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James Walter Fitzgibbon

James Walter Fitzgibbon was born in Omaha, Nebraska. His family moved to upstate New York, where Fitzgibbon finished his research at Onondaga Valley Academy in 1932. This year, he graduated from Syracuse Central High School. In 1933, Fitzgibbon was admitted to Syracuse University’s School of Architecture as a Gifford Scholarship scholar and graduated with a Bachelor of Architecture degree in 1938. After that, he followed his Master in Architecture from the University of Pennsylvania and finished it in 1939. For his work at the University of Pennsylvania, he achieve the Warren Prize and became a finalist for the Rome Prize. Fitzgibbon married Margaret Inez Crosby, a Syracuse scholar, in November 1940. She hailed from Falconer, New York.

James Walter Fitzgibbon: Influences and Inspirations

His first job was four years as a fashion designer with United Engineers and Constructors in Philadelphia. In 1944, he was appointed assistant architect for the campus planning of the University of Oklahoma in Norman. He moreover taught as an assistant professor at the School of Architecture.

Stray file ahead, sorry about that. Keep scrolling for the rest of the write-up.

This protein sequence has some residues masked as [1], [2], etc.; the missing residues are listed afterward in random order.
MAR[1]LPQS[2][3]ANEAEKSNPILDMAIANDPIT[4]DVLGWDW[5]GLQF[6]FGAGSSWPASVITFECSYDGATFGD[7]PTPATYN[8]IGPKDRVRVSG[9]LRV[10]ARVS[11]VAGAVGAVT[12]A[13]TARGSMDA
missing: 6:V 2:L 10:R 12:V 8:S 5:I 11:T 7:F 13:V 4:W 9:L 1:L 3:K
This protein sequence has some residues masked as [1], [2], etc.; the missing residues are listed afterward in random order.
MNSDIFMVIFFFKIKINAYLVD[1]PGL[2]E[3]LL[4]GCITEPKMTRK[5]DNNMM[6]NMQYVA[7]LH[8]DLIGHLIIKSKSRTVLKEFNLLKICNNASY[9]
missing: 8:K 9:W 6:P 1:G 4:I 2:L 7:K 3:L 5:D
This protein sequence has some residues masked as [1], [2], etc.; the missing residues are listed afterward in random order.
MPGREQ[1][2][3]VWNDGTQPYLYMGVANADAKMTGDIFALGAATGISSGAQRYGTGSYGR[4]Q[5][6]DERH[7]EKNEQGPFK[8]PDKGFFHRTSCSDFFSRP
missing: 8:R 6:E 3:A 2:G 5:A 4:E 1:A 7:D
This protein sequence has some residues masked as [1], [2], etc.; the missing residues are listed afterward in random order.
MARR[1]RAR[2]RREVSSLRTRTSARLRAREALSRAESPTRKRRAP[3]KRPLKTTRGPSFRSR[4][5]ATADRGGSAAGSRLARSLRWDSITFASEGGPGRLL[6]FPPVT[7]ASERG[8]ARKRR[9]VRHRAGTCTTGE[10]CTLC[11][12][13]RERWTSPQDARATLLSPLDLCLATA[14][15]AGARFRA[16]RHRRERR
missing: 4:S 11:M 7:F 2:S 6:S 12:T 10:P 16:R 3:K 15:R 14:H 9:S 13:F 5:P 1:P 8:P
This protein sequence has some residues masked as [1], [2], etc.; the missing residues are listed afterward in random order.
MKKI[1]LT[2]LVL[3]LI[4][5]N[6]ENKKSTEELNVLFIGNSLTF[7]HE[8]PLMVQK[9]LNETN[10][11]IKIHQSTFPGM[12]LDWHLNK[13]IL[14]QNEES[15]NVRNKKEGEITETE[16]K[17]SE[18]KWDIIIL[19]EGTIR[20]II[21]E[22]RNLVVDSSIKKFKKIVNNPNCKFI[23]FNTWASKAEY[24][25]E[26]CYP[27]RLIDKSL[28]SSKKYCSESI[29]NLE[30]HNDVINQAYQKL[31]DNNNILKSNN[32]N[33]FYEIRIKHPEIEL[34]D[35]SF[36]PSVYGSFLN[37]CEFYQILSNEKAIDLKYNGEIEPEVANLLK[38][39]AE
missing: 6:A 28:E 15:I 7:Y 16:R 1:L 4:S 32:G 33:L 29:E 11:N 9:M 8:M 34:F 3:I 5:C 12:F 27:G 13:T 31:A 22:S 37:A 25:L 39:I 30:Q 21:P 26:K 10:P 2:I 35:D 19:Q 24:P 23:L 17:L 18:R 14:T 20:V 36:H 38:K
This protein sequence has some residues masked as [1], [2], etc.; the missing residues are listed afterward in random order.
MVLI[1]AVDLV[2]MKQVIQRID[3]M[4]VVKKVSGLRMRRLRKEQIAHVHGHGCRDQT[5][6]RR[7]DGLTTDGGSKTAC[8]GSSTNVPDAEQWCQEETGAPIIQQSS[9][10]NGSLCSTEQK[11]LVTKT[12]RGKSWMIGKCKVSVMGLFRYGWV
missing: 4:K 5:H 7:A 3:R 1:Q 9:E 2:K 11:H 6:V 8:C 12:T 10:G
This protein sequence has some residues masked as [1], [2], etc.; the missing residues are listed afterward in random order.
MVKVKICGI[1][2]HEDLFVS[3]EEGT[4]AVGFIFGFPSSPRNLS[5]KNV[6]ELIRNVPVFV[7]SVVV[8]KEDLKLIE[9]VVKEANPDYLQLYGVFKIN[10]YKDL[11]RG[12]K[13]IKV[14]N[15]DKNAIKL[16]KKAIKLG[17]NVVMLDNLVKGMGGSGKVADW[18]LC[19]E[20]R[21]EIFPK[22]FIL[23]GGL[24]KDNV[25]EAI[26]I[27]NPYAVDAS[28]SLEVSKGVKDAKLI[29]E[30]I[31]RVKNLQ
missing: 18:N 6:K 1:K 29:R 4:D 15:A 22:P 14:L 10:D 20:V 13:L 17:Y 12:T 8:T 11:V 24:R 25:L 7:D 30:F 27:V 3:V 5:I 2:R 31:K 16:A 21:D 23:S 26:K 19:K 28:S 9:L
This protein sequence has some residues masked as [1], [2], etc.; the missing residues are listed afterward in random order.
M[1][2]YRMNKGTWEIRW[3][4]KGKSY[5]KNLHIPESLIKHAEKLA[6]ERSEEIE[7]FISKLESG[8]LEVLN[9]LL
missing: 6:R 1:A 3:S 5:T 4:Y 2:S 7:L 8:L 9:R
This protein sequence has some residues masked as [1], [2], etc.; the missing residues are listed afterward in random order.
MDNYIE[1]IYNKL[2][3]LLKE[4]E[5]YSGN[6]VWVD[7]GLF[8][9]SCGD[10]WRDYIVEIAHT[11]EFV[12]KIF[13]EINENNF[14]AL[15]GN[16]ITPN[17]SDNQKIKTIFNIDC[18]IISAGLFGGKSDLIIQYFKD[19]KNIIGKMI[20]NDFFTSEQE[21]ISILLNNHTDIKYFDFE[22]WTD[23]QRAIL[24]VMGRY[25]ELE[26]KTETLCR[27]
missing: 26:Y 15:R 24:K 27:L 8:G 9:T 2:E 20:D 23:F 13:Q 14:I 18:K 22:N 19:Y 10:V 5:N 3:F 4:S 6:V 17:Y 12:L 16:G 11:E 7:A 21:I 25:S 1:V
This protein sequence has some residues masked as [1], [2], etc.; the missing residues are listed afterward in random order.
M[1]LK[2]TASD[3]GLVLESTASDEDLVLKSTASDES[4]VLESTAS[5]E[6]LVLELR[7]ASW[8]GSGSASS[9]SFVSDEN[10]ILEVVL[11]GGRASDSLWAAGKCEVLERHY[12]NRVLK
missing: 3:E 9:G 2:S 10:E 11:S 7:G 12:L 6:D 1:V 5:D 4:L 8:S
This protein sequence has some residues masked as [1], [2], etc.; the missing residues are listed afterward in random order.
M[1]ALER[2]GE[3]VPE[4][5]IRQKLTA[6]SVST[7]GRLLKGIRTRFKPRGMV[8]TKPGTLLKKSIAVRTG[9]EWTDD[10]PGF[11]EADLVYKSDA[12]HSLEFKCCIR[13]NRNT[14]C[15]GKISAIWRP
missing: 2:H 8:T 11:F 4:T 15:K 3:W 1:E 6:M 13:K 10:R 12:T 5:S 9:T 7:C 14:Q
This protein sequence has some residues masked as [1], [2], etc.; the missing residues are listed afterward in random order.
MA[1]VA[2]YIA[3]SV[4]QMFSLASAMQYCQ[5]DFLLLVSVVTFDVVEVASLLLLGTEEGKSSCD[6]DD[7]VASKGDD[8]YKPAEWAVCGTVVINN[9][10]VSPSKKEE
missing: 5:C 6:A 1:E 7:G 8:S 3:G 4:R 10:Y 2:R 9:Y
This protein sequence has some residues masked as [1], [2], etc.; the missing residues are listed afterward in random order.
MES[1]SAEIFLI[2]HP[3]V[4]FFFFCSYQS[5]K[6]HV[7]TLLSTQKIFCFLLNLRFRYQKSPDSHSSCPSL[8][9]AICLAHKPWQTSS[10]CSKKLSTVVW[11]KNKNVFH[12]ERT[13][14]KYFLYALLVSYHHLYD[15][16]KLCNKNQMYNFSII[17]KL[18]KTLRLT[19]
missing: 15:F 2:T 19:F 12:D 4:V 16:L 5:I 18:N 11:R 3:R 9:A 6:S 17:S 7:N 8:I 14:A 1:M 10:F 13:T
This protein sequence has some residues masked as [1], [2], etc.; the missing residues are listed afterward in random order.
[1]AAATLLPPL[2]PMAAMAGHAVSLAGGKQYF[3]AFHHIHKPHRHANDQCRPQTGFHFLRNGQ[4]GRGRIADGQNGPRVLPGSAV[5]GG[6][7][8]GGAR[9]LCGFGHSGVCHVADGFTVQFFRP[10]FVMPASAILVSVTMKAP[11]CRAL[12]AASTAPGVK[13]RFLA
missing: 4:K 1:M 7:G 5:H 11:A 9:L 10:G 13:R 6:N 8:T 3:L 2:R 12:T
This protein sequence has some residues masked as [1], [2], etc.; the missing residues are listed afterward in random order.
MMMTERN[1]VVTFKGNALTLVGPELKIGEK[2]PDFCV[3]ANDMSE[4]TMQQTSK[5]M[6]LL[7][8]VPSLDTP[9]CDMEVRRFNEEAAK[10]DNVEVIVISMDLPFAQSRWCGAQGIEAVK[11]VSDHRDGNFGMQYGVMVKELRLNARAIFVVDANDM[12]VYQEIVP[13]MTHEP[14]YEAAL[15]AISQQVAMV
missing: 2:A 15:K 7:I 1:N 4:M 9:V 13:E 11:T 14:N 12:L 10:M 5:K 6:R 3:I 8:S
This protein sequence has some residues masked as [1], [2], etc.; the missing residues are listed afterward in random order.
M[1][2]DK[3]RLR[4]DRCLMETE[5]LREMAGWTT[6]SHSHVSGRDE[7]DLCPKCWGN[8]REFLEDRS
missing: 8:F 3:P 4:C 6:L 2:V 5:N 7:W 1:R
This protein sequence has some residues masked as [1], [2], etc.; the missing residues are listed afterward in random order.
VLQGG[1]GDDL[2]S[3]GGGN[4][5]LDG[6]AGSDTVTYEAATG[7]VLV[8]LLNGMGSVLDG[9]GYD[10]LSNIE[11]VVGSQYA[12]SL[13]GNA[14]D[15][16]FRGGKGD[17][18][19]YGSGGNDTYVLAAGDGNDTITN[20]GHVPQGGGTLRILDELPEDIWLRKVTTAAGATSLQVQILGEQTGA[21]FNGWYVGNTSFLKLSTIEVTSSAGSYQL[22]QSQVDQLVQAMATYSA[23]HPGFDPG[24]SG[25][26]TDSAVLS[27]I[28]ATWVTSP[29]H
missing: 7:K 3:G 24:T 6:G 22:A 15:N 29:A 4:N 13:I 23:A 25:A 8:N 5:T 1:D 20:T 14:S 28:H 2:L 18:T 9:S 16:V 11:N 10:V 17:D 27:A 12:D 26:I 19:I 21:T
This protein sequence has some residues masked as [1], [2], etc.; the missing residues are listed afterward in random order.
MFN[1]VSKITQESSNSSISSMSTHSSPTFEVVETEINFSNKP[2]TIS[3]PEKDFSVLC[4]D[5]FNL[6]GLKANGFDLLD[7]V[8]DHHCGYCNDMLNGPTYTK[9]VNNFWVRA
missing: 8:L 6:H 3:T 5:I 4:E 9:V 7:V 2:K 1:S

1948 James Walter Fitzgibbon, Waugh, Matsumoto, and others left Oklahoma with Henry Kamphoefner to set up the NCSU School of Design.

In the summer of 1948, while en route to NCSU, Fitzgibbon encountered R. Buckminster Fuller at Black Mountain College. Fuller, the inventor of many geodesic dome systems, formed Synergetics, Inc. in 1955 with Fitzgibbon and architect/engineer T. C. Howard. The aim was to promote industrial dome projects and applications to military, governmental, and commercial clients. However, in 1958, Fuller departed from Synergetics, leaving T. C. Howard is the firm’s owner.

Fitzgibbon Duncan Stewart and several NC State professors formed Skybreak Carolina Corp to analyze geodesic domes.

Fitzgibbon served as the accomplice architect for campus planning and an assistant structure professor before becoming a complete professor in 1953. In 1968, Fitzgibbon took a leave of absence from NCSU and Synergetics to educate as a journeying professor of Architecture at Washington University in St. Louis. He stayed there for the rest of his life, besides for traveling professorships at the University of California-Berkeley and Harvard University.

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